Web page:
Signal de Botrange

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Signal de Botrange
Belgium, Botrange, Monument.JPG
The 6 m high tower at the Signal de Botrange
Highest point
Elevation694 m (2,277 ft) [1]
Prominence119 m
ListingCountry high point
Coordinates50°30′06″N 6°05′34″E / 50.50167°N 6.09278°E / 50.50167; 6.09278Coordinates: 50°30′06″N 6°05′34″E / 50.50167°N 6.09278°E / 50.50167; 6.09278[1]
Geography
Signal de Botrange is located in Belgium
Signal de Botrange
Signal de Botrange
Location of Signal de Botrange in Belgium
LocationLiège, Belgium
Parent rangeHautes Fagnes
Communication tower on the Signal de Botrange

Signal de Botrange (German Baldringen, Latin Sicco Campo) is the highest point in Belgium, located in the High Fens (Hautes Fagnes in French, Hoge Venen in Dutch, Hohes Venn in German), at 694 metres (2,277 feet). It is the top of a broad plateau and a road crosses the summit, passing an adjacent café. It is also the highest point in the Walloon Region, the Ardennes and the Benelux countries.

For several decades a meteorological station was installed at signal Botrange. Since 1999, it was replaced by an automatic station of the Royal Meteorological Institute of Belgium installed on Mount Rigi (scientific station of the High Fens - University of Liege), which is between the Signal and Baraque Michel which was formerly the highest point in Belgium prior to the annexation of the Eastern Cantons in 1919.

Signal de Botrange experiences stronger winds than the centre of Belgium. Average and extreme temperatures are usually lower than at any other place in Belgium: the minimum temperature recorded (-25.6 °C) does not, however, exceed the absolute record (-30.1 °C), observed in the valley of the Lomme, at Rochefort during a temperature inversion. In winter, for three months, on average, the average temperature remains below 0 °C.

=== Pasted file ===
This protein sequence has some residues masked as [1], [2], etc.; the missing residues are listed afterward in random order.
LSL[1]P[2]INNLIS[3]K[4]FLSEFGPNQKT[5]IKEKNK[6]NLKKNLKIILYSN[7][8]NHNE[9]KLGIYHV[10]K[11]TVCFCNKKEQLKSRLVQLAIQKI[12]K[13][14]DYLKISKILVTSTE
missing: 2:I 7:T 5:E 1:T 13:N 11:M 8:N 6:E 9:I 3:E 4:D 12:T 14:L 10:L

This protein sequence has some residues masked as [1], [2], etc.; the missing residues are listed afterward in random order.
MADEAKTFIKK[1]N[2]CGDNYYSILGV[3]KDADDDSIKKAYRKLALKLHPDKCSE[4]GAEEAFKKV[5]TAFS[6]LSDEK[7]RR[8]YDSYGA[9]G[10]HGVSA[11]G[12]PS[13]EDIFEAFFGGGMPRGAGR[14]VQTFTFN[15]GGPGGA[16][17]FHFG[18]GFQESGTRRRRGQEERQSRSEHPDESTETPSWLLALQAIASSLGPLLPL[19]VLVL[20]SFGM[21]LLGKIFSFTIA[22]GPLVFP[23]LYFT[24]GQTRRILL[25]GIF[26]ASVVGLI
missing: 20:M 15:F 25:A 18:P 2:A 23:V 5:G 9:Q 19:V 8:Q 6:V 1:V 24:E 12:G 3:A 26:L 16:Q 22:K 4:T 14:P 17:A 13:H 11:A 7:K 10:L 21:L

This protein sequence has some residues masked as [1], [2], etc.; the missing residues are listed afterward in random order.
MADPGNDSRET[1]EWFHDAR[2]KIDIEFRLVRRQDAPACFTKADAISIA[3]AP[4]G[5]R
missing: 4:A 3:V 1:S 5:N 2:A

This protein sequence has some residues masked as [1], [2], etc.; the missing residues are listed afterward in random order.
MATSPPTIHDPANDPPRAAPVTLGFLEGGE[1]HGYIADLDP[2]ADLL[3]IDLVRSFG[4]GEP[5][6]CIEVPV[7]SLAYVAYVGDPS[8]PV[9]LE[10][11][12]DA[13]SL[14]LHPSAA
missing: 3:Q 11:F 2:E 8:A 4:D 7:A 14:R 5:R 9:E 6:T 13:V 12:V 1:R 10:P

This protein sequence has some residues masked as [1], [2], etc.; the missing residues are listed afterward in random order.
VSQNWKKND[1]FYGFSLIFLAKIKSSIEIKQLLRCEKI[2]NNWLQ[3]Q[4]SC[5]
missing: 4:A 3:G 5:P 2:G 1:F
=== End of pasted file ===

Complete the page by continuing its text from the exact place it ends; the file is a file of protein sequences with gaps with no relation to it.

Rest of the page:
Rainfall is much greater than most of the rest of the country, at an annual average of 1450 mm compared with 800 mm in Uccle: there are over 200 days of precipitation per year (against just over 170 in Uccle). Maximum temperatures in summer rarely exceed 30 °C. The number of days of frost is over 130 days per year and the number of days of snowfall exceeds 35 days. The maximum thickness of snow was measured on 9 February 1953, at 115 cm of snow. Frost and early snowfall can occur in late September, but that is exceptional. Late snow may sometimes occur until mid-May.[citation needed]

At the height of winter the site is used as the start of a number of cross-country skiing routes.[2]

Towers and Transmitters Botrange[edit]

In 1923, the 6-metre (20-foot) Baltia tower was built on the summit to allow visitors to reach an altitude of 700 m (2,300 ft). A stone tower built in 1933/34 by François Fagnoul from Ovifat on the Botrange crowned a steel weather vane with the relieved name SICCO CAMPO until World War II. Meanwhile, the spire serves as transmitter of Radio Contact and reaches a de facto height of 718 m (2,356 ft).

In November 2013, at the Signal de Botrange, a 50-metre-high (160-foot) tower with parabolic antennas was agreed to provide data interchange by Microwave transmission between London Stock Exchange and Frankfurt Stock Exchange, because the data transmission via Communications satellite or fibre optic involves a small delay, which interferes the stock exchange trading. The data transfer takes place in real time via the intermediate station Botrange, which was set up directly next to the existing tower.[3]

Hydrography[edit]

The summit of Belgium is home on its flanks to several sources of Ardennes rivers, all belonging to the Mosan basin, including the Helle, Roer and Schwarzbach to the north (but flowing here to the east), Bayehon to the south, and the Trôs Marets to the west.

As in the names of these rivers, if the Signal de Botrange is not a state border, it marks a language border in the area between the Romance languages (south and west) and Germanic languages (north and east)

References[edit]